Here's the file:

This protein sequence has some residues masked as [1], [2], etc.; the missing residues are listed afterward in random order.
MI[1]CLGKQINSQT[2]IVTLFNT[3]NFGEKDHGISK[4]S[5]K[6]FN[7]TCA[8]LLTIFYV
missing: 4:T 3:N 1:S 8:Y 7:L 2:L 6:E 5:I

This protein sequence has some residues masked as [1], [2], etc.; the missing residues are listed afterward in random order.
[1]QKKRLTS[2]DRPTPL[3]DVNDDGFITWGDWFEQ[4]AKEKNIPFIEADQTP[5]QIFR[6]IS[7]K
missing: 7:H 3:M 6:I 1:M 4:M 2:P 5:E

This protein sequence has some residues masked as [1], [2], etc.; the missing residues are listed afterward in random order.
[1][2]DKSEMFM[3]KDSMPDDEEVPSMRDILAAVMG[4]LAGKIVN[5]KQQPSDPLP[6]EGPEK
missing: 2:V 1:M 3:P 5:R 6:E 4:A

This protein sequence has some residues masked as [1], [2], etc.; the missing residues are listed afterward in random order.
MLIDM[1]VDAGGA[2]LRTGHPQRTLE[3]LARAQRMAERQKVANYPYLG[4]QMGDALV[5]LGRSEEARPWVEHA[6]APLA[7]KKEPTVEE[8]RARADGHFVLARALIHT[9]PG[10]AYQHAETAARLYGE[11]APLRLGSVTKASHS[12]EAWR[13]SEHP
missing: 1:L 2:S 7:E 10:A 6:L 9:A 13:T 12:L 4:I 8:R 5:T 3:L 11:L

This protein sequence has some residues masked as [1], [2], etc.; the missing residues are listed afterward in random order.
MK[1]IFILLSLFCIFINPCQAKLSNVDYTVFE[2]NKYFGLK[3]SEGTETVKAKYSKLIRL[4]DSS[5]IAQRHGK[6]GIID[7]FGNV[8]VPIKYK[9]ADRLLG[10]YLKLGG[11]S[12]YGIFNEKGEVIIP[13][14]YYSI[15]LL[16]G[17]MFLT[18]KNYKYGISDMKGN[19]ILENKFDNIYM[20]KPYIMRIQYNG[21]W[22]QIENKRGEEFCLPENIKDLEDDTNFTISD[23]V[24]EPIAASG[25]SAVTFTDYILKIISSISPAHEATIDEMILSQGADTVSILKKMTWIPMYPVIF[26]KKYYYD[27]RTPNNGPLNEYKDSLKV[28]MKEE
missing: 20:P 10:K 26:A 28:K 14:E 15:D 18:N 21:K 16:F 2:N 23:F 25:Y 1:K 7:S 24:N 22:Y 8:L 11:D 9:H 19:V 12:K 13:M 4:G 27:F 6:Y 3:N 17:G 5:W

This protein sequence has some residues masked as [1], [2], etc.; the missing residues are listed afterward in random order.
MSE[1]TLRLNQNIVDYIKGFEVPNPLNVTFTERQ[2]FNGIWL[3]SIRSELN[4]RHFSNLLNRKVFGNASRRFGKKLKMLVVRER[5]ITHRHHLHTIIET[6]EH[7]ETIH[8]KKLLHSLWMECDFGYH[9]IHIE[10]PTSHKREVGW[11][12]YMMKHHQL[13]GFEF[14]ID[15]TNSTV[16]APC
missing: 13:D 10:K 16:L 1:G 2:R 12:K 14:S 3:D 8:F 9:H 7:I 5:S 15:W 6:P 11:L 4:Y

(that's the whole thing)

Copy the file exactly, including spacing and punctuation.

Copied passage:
This protein sequence has some residues masked as [1], [2], etc.; the missing residues are listed afterward in random order.
MI[1]CLGKQINSQT[2]IVTLFNT[3]NFGEKDHGISK[4]S[5]K[6]FN[7]TCA[8]LLTIFYV
missing: 4:T 3:N 1:S 8:Y 7:L 2:L 6:E 5:I

This protein sequence has some residues masked as [1], [2], etc.; the missing residues are listed afterward in random order.
[1]QKKRLTS[2]DRPTPL[3]DVNDDGFITWGDWFEQ[4]AKEKNIPFIEADQTP[5]QIFR[6]IS[7]K
missing: 7:H 3:M 6:I 1:M 4:M 2:P 5:E

This protein sequence has some residues masked as [1], [2], etc.; the missing residues are listed afterward in random order.
[1][2]DKSEMFM[3]KDSMPDDEEVPSMRDILAAVMG[4]LAGKIVN[5]KQQPSDPLP[6]EGPEK
missing: 2:V 1:M 3:P 5:R 6:E 4:A

This protein sequence has some residues masked as [1], [2], etc.; the missing residues are listed afterward in random order.
MLIDM[1]VDAGGA[2]LRTGHPQRTLE[3]LARAQRMAERQKVANYPYLG[4]QMGDALV[5]LGRSEEARPWVEHA[6]APLA[7]KKEPTVEE[8]RARADGHFVLARALIHT[9]PG[10]AYQHAETAARLYGE[11]APLRLGSVTKASHS[12]EAWR[13]SEHP
missing: 1:L 2:S 7:E 10:A 6:L 9:A 13:T 12:L 4:I 8:R 5:T 3:L 11:L

This protein sequence has some residues masked as [1], [2], etc.; the missing residues are listed afterward in random order.
MK[1]IFILLSLFCIFINPCQAKLSNVDYTVFE[2]NKYFGLK[3]SEGTETVKAKYSKLIRL[4]DSS[5]IAQRHGK[6]GIID[7]FGNV[8]VPIKYK[9]ADRLLG[10]YLKLGG[11]S[12]YGIFNEKGEVIIP[13][14]YYSI[15]LL[16]G[17]MFLT[18]KNYKYGISDMKGN[19]ILENKFDNIYM[20]KPYIMRIQYNG[21]W[22]QIENKRGEEFCLPENIKDLEDDTNFTISD[23]V[24]EPIAASG[25]SAVTFTDYILKIISSISPAHEATIDEMILSQGADTVSILKKMTWIPMYPVIF[26]KKYYYD[27]RTPNNGPLNEYKDSLKV[28]MKEE
missing: 20:P 10:K 26:A 28:K 14:E 15:D 18:N 21:K 16:F 2:N 23:F 25:Y 1:K 7:S 24:N 22:Y 8:L 11:D 9:H 19:V 12:K 13:M 4:G 27:F 6:Y 3:N 17:G 5:W

This protein sequence has some residues masked as [1], [2], etc.; the missing residues are listed afterward in random order.
MSE[1]TLRLNQNIVDYIKGFEVPNPLNVTFTERQ[2]FNGIWL[3]SIRSELN[4]RHFSNLLNRKVFGNASRRFGKKLKMLVVRER[5]ITHRHHLHTIIET[6]EH[7]ETIH[8]KKLLHSLWMECDFGYH[9]IHIE[10]PTSHKREVGW[11][12]YMMKHHQL[13]GFEF[14]ID[15]TNSTV[16]APC
missing: 13:D 10:K 16:L 1:G 2:R 12:K 14:S 3:D 8:F 9:H 7:I 5:S 15:W 6:P 11:L 4:Y